Go ahead and refollow those celebs or start watching one of those shows again. Those images or messages might still rattle you when you start to come across them again, Whitney noted. "But oftentimes what I found in my clients is that they do this for a week or for a month, and by the end of it, they're like, oh, I'm able to see these images...and they don't rattle me as much. It certainly gives me that jolt of—ugh, it makes me feel some type of way—but it doesn't bump me off of my axis as much."

As you build up your connection to your body and your confidence in your body beliefs, you'll find your body image strengthening over time with more and more resilience. 

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Kelly Gonsalves author page.
Kelly Gonsalves
Contributing Sex & Relationships Editor

Kelly Gonsalves is a multi-certified sex educator and relationship coach helping people figure out how to create dating and sex lives that actually feel good — more open, more optimistic, and more pleasurable. In addition to working with individuals in her private practice, Kelly serves as the Sex & Relationships Editor at mindbodygreen. She has a degree in journalism from Northwestern University, and she’s been trained and certified by leading sex and relationship institutions such as The Gottman Institute and Everyone Deserves Sex Ed, among others. Her work has been featured at The Cut, Vice, Teen Vogue, Cosmopolitan, and elsewhere.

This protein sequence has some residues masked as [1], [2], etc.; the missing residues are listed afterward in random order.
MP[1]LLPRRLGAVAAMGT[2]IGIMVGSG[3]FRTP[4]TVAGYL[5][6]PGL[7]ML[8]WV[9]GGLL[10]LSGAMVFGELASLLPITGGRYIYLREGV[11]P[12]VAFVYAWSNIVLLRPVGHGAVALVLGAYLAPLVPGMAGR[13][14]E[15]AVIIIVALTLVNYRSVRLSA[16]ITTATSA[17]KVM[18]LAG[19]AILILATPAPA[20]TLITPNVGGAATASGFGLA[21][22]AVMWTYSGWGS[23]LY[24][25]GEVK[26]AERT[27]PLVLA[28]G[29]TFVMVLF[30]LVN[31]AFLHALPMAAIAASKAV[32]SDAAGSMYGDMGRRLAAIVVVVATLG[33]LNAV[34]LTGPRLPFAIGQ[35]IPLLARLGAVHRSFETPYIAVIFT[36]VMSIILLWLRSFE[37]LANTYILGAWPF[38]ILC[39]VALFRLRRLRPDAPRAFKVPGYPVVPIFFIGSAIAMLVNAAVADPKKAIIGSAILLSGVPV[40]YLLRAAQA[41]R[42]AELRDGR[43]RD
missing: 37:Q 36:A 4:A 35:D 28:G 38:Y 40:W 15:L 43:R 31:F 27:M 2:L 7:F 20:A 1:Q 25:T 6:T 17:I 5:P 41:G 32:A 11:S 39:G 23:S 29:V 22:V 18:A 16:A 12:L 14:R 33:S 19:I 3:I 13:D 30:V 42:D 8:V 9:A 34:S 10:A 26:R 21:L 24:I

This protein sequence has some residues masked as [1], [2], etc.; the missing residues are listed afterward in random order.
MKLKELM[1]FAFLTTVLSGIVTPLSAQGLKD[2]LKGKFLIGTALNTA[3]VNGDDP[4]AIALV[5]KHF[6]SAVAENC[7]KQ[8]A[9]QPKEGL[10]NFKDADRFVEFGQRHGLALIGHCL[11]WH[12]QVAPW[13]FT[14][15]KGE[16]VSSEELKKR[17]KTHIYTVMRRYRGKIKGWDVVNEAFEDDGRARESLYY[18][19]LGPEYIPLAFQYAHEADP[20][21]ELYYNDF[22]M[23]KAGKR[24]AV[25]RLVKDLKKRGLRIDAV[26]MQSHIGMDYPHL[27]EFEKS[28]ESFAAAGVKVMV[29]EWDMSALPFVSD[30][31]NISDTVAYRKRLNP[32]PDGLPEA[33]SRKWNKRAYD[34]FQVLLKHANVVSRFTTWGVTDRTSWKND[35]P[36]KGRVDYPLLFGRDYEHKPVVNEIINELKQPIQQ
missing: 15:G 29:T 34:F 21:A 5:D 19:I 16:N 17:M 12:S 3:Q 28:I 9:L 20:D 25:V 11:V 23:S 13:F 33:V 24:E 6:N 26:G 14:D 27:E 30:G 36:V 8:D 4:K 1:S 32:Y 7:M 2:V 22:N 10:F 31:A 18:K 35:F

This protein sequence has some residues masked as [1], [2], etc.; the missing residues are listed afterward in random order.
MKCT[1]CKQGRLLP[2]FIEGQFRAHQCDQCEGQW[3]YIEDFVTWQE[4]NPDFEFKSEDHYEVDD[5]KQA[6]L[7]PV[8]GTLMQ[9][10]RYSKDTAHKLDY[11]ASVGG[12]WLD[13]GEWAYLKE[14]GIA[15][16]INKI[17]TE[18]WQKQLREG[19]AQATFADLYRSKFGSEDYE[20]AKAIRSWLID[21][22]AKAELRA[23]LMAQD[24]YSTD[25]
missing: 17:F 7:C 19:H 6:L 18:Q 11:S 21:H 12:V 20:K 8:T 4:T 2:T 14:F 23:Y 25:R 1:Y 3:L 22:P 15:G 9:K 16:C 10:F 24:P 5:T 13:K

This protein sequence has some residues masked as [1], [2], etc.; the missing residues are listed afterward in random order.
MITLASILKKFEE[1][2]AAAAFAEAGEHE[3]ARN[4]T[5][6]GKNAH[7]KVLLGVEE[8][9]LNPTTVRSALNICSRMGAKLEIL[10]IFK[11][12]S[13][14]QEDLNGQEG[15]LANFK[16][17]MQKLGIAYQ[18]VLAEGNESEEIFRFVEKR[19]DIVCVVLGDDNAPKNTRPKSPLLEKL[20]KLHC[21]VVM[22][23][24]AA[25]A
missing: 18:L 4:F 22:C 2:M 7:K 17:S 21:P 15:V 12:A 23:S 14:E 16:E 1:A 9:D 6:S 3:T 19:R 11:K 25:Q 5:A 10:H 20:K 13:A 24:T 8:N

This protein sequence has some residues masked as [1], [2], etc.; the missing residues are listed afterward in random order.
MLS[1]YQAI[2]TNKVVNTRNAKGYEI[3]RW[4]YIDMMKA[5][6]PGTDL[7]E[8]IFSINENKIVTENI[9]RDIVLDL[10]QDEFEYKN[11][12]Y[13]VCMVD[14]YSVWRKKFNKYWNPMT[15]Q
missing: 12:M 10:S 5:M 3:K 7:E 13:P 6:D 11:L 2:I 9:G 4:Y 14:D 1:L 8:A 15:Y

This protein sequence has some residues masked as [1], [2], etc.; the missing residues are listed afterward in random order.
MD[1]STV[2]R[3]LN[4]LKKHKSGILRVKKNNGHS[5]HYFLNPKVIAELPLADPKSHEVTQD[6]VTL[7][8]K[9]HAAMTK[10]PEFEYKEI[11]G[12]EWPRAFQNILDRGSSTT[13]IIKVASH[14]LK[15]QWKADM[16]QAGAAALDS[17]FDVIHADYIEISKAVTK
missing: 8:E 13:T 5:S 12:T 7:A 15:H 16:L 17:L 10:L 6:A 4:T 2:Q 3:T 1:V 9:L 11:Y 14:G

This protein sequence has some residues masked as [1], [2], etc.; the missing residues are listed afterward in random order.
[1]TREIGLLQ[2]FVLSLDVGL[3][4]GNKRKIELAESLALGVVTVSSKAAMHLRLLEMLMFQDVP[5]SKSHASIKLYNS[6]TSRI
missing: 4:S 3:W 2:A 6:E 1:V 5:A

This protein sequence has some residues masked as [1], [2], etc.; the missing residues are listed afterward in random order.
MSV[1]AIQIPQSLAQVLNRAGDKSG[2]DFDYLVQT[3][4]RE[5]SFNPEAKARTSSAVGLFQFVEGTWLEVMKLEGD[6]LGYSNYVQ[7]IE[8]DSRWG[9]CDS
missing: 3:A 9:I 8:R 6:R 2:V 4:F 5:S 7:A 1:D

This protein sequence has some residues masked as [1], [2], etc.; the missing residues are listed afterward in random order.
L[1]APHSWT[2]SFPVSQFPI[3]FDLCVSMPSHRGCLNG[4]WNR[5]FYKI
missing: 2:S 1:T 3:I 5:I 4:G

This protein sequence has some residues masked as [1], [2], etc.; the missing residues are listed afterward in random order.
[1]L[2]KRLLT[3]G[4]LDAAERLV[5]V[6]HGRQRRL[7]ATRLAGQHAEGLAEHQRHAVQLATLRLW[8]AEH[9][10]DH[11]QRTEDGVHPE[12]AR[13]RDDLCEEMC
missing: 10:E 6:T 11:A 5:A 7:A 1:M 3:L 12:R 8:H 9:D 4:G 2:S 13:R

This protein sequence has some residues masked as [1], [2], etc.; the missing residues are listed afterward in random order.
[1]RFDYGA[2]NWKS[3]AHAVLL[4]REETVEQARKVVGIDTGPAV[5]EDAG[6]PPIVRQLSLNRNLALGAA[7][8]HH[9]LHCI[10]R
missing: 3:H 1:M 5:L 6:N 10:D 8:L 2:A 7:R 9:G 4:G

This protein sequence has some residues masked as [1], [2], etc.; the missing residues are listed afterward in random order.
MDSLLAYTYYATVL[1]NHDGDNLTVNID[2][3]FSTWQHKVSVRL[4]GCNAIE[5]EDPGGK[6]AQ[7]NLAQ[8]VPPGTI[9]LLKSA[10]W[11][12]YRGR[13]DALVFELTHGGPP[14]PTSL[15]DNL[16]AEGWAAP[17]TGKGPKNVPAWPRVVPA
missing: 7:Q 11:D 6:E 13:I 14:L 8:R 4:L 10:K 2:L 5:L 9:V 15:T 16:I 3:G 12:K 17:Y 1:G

With her warm, playful approach to coaching and facilitation, Kelly creates refreshingly candid spaces for processing and healing challenges around dating, sexuality, identity, body image, and relationships. She’s particularly enthusiastic about helping softhearted women get re-energized around the dating experience and find joy in the process of connecting with others. She believes relationships should be easy—and that, with room for self-reflection and the right toolkit, they can be.